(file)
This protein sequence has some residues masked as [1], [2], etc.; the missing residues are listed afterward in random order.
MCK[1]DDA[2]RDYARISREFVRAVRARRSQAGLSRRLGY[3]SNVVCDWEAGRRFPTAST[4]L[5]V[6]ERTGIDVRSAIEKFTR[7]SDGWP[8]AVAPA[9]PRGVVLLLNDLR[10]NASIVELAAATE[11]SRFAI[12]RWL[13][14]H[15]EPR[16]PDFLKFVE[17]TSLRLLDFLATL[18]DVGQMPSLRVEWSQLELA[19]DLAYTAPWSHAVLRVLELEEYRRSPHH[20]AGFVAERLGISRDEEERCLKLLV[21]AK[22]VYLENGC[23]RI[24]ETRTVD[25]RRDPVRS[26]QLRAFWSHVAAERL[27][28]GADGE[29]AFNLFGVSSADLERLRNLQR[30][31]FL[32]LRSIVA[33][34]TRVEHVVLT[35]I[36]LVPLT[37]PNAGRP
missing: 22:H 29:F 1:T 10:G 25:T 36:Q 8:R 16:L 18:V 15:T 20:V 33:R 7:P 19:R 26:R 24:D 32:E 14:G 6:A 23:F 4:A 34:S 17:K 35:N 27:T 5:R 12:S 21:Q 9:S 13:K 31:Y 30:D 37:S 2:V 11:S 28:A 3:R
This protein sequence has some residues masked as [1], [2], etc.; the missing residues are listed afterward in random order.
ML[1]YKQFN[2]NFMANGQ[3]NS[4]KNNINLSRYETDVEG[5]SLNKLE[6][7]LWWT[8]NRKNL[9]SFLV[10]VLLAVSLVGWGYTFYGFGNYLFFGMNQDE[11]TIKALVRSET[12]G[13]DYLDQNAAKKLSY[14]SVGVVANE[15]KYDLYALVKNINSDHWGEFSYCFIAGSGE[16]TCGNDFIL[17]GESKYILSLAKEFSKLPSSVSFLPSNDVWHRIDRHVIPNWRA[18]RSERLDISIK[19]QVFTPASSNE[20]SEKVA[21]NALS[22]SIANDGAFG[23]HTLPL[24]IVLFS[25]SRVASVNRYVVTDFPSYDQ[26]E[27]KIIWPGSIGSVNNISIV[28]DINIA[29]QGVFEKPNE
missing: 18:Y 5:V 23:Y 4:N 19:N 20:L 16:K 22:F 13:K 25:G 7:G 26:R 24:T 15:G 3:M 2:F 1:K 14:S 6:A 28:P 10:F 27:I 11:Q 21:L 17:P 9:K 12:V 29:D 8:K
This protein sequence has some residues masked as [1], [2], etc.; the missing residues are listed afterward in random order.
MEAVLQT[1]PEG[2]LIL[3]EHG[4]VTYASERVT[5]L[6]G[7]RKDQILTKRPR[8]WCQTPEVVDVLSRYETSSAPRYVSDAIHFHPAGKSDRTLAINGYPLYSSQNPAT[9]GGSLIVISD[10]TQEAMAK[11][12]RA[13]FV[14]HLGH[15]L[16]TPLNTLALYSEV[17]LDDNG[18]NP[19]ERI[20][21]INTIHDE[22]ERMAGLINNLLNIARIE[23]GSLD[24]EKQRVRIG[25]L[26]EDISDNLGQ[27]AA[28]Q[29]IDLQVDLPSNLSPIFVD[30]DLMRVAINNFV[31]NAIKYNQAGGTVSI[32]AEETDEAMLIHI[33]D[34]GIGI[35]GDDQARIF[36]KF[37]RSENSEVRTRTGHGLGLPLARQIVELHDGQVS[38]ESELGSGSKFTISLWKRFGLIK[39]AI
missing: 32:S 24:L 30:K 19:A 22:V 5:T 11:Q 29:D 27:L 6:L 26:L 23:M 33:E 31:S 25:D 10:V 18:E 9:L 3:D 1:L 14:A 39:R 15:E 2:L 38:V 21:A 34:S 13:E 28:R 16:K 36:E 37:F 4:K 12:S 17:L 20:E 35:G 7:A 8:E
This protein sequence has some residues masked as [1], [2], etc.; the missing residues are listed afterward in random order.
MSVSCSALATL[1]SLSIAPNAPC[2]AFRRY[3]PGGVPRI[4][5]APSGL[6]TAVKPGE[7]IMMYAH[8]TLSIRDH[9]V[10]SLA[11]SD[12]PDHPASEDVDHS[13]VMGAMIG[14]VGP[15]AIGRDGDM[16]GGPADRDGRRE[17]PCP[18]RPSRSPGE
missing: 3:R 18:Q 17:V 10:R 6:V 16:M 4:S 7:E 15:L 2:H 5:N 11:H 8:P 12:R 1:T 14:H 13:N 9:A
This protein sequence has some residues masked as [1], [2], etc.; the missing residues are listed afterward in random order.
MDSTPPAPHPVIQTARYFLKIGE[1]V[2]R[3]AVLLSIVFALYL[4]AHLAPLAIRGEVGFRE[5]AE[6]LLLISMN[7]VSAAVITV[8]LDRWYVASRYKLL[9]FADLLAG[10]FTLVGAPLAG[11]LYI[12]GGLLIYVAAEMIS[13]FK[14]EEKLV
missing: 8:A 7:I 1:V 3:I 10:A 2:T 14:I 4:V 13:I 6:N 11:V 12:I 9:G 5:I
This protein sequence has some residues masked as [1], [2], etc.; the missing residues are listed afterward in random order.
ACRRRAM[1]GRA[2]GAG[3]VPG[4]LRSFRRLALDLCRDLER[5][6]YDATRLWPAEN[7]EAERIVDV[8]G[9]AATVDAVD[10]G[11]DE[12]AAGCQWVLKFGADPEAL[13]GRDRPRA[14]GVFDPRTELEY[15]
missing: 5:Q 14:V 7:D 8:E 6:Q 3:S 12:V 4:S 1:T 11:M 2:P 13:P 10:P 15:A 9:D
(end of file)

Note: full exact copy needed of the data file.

This protein sequence has some residues masked as [1], [2], etc.; the missing residues are listed afterward in random order.
MCK[1]DDA[2]RDYARISREFVRAVRARRSQAGLSRRLGY[3]SNVVCDWEAGRRFPTAST[4]L[5]V[6]ERTGIDVRSAIEKFTR[7]SDGWP[8]AVAPA[9]PRGVVLLLNDLR[10]NASIVELAAATE[11]SRFAI[12]RWL[13][14]H[15]EPR[16]PDFLKFVE[17]TSLRLLDFLATL[18]DVGQMPSLRVEWSQLELA[19]DLAYTAPWSHAVLRVLELEEYRRSPHH[20]AGFVAERLGISRDEEERCLKLLV[21]AK[22]VYLENGC[23]RI[24]ETRTVD[25]RRDPVRS[26]QLRAFWSHVAAERL[27][28]GADGE[29]AFNLFGVSSADLERLRNLQR[30][31]FL[32]LRSIVA[33][34]TRVEHVVLT[35]I[36]LVPLT[37]PNAGRP
missing: 22:H 29:F 1:T 10:G 25:T 36:Q 8:R 16:L 18:V 15:T 20:V 33:R 7:P 19:R 26:R 24:D 32:E 14:G 6:A 23:F 4:A 34:S 17:K 35:N 27:T 5:R 12:S 21:Q 9:S 13:K 31:Y 30:D 37:S 2:V 11:S 28:A 3:R
This protein sequence has some residues masked as [1], [2], etc.; the missing residues are listed afterward in random order.
ML[1]YKQFN[2]NFMANGQ[3]NS[4]KNNINLSRYETDVEG[5]SLNKLE[6][7]LWWT[8]NRKNL[9]SFLV[10]VLLAVSLVGWGYTFYGFGNYLFFGMNQDE[11]TIKALVRSET[12]G[13]DYLDQNAAKKLSY[14]SVGVVANE[15]KYDLYALVKNINSDHWGEFSYCFIAGSGE[16]TCGNDFIL[17]GESKYILSLAKEFSKLPSSVSFLPSNDVWHRIDRHVIPNWRA[18]RSERLDISIK[19]QVFTPASSNE[20]SEKVA[21]NALS[22]SIANDGAFG[23]HTLPL[24]IVLFS[25]SRVASVNRYVVTDFPSYDQ[26]E[27]KIIWPGSIGSVNNISIV[28]DINIA[29]QGVFEKPNE
missing: 18:Y 5:V 23:Y 4:N 19:N 20:L 16:K 22:F 13:K 25:G 7:G 26:R 24:T 15:G 3:M 2:F 1:K 14:S 6:A 28:P 10:F 27:I 11:Q 21:L 17:P 9:K 12:V 29:D 8:K
This protein sequence has some residues masked as [1], [2], etc.; the missing residues are listed afterward in random order.
MEAVLQT[1]PEG[2]LIL[3]EHG[4]VTYASERVT[5]L[6]G[7]RKDQILTKRPR[8]WCQTPEVVDVLSRYETSSAPRYVSDAIHFHPAGKSDRTLAINGYPLYSSQNPAT[9]GGSLIVISD[10]TQEAMAK[11][12]RA[13]FV[14]HLGH[15]L[16]TPLNTLALYSEV[17]LDDNG[18]NP[19]ERI[20][21]INTIHDE[22]ERMAGLINNLLNIARIE[23]GSLD[24]EKQRVRIG[25]L[26]EDISDNLGQ[27]AA[28]Q[29]IDLQVDLPSNLSPIFVD[30]DLMRVAINNFV[31]NAIKYNQAGGTVSI[32]AEETDEAMLIHI[33]D[34]GIGI[35]GDDQARIF[36]KF[37]RSENSEVRTRTGHGLGLPLARQIVELHDGQVS[38]ESELGSGSKFTISLWKRFGLIK[39]AI
missing: 32:S 24:L 30:K 19:A 22:V 5:T 11:Q 29:D 27:L 6:L 26:L 23:M 33:E 31:S 25:D 10:V 18:E 9:L 3:D 1:L 14:A 39:R 15:E 2:L 38:V 21:A 34:S 13:E 28:R 16:K 36:E 37:F 4:K 12:S 17:L 20:E 35:G 7:A 8:E
This protein sequence has some residues masked as [1], [2], etc.; the missing residues are listed afterward in random order.
MSVSCSALATL[1]SLSIAPNAPC[2]AFRRY[3]PGGVPRI[4][5]APSGL[6]TAVKPGE[7]IMMYAH[8]TLSIRDH[9]V[10]SLA[11]SD[12]PDHPASEDVDHS[13]VMGAMIG[14]VGP[15]AIGRDGDM[16]GGPADRDGRRE[17]PCP[18]RPSRSPGE
missing: 3:R 18:Q 17:V 10:R 6:V 16:M 4:S 7:E 15:L 2:H 5:N 11:H 8:P 12:R 1:T 14:H 13:N 9:A
This protein sequence has some residues masked as [1], [2], etc.; the missing residues are listed afterward in random order.
MDSTPPAPHPVIQTARYFLKIGE[1]V[2]R[3]AVLLSIVFALYL[4]AHLAPLAIRGEVGFRE[5]AE[6]LLLISMN[7]VSAAVITV[8]LDRWYVASRYKLL[9]FADLLAG[10]FTLVGAPLAG[11]LYI[12]GGLLIYVAAEMIS[13]FK[14]EEKLV
missing: 8:A 7:I 1:V 3:I 10:A 2:T 14:I 4:V 13:I 6:N 11:V 12:I 9:G 5:I
This protein sequence has some residues masked as [1], [2], etc.; the missing residues are listed afterward in random order.
ACRRRAM[1]GRA[2]GAG[3]VPG[4]LRSFRRLALDLCRDLER[5][6]YDATRLWPAEN[7]EAERIVDV[8]G[9]AATVDAVD[10]G[11]DE[12]AAGCQWVLKFGADPEAL[13]GRDRPRA[14]GVFDPRTELEY[15]
missing: 5:Q 14:V 7:D 8:E 6:Q 3:S 12:V 4:S 1:T 11:M 2:P 13:P 10:P 15:A 9:D